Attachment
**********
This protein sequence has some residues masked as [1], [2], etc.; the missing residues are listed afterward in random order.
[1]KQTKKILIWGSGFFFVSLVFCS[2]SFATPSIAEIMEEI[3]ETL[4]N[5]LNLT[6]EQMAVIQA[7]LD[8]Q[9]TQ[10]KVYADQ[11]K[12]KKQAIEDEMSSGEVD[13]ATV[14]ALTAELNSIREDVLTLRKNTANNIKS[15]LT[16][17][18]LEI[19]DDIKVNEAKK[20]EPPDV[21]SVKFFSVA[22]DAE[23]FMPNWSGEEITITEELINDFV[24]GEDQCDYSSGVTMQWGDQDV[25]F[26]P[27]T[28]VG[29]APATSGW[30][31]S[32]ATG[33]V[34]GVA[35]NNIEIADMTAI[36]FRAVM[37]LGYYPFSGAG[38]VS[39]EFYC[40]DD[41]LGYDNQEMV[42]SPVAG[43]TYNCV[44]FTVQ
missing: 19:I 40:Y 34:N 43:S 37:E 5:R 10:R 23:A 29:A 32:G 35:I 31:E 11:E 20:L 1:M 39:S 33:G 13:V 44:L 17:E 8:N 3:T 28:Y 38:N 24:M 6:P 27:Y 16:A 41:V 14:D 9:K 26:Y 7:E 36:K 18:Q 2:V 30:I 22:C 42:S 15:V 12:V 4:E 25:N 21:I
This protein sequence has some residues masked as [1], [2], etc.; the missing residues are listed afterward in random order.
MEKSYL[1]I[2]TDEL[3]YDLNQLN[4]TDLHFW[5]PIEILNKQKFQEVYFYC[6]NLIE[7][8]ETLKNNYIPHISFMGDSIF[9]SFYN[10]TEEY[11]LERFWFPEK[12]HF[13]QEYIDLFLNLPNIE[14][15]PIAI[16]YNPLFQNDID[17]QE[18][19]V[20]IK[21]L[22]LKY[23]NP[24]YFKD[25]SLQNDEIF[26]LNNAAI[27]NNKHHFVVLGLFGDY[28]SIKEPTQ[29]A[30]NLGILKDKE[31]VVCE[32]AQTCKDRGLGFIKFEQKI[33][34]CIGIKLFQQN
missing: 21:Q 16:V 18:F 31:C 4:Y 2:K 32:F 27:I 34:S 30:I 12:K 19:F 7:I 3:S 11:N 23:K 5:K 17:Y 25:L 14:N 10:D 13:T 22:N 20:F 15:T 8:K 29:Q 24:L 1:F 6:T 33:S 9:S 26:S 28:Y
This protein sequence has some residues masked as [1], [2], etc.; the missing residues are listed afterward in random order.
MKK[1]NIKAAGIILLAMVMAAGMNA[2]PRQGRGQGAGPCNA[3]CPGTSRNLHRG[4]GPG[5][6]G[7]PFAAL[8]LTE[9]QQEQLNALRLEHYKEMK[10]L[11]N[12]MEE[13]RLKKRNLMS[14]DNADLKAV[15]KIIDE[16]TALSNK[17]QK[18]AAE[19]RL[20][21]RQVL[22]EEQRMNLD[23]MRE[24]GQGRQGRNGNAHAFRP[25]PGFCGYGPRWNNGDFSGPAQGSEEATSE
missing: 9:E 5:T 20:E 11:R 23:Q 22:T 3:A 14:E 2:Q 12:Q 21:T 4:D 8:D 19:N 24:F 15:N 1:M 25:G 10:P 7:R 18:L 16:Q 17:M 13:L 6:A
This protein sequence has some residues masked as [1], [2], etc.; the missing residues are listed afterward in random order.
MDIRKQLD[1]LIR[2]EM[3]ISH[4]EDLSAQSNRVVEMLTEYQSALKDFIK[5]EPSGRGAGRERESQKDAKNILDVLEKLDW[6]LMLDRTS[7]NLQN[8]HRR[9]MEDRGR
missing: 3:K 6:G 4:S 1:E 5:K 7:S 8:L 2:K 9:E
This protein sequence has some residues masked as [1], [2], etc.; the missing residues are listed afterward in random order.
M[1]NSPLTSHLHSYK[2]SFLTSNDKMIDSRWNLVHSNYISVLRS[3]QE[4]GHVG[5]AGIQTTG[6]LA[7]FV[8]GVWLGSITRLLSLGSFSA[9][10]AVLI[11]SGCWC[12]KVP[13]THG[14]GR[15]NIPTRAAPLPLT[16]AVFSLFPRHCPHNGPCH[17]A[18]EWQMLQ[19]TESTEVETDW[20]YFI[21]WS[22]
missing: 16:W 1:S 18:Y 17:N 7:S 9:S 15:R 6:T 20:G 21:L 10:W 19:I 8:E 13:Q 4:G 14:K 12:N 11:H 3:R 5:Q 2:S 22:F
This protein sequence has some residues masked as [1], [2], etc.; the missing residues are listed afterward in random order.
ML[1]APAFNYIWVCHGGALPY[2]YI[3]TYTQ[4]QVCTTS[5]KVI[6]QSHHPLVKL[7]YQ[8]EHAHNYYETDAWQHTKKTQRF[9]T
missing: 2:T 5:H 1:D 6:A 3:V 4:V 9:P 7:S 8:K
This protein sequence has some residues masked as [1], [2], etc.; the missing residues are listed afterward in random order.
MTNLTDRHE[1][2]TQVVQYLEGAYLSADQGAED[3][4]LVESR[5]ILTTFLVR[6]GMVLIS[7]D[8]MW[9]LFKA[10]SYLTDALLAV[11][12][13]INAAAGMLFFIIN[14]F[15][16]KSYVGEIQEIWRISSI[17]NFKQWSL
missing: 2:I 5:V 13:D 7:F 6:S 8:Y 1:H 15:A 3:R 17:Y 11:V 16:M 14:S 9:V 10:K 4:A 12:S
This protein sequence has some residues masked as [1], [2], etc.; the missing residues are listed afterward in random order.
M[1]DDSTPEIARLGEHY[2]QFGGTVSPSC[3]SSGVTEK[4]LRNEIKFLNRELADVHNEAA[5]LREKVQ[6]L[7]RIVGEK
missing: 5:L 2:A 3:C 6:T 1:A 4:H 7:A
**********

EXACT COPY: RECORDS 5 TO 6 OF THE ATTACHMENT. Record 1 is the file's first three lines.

This protein sequence has some residues masked as [1], [2], etc.; the missing residues are listed afterward in random order.
M[1]NSPLTSHLHSYK[2]SFLTSNDKMIDSRWNLVHSNYISVLRS[3]QE[4]GHVG[5]AGIQTTG[6]LA[7]FV[8]GVWLGSITRLLSLGSFSA[9][10]AVLI[11]SGCWC[12]KVP[13]THG[14]GR[15]NIPTRAAPLPLT[16]AVFSLFPRHCPHNGPCH[17]A[18]EWQMLQ[19]TESTEVETDW[20]YFI[21]WS[22]
missing: 16:W 1:S 18:Y 17:N 7:S 9:S 15:R 6:T 20:G 21:L 10:W 19:I 8:E 13:Q 4:G 14:K 12:N 11:H 3:R 5:Q 2:S 22:F
This protein sequence has some residues masked as [1], [2], etc.; the missing residues are listed afterward in random order.
ML[1]APAFNYIWVCHGGALPY[2]YI[3]TYTQ[4]QVCTTS[5]KVI[6]QSHHPLVKL[7]YQ[8]EHAHNYYETDAWQHTKKTQRF[9]T
missing: 2:T 5:H 1:D 6:A 3:V 4:V 9:P 7:S 8:K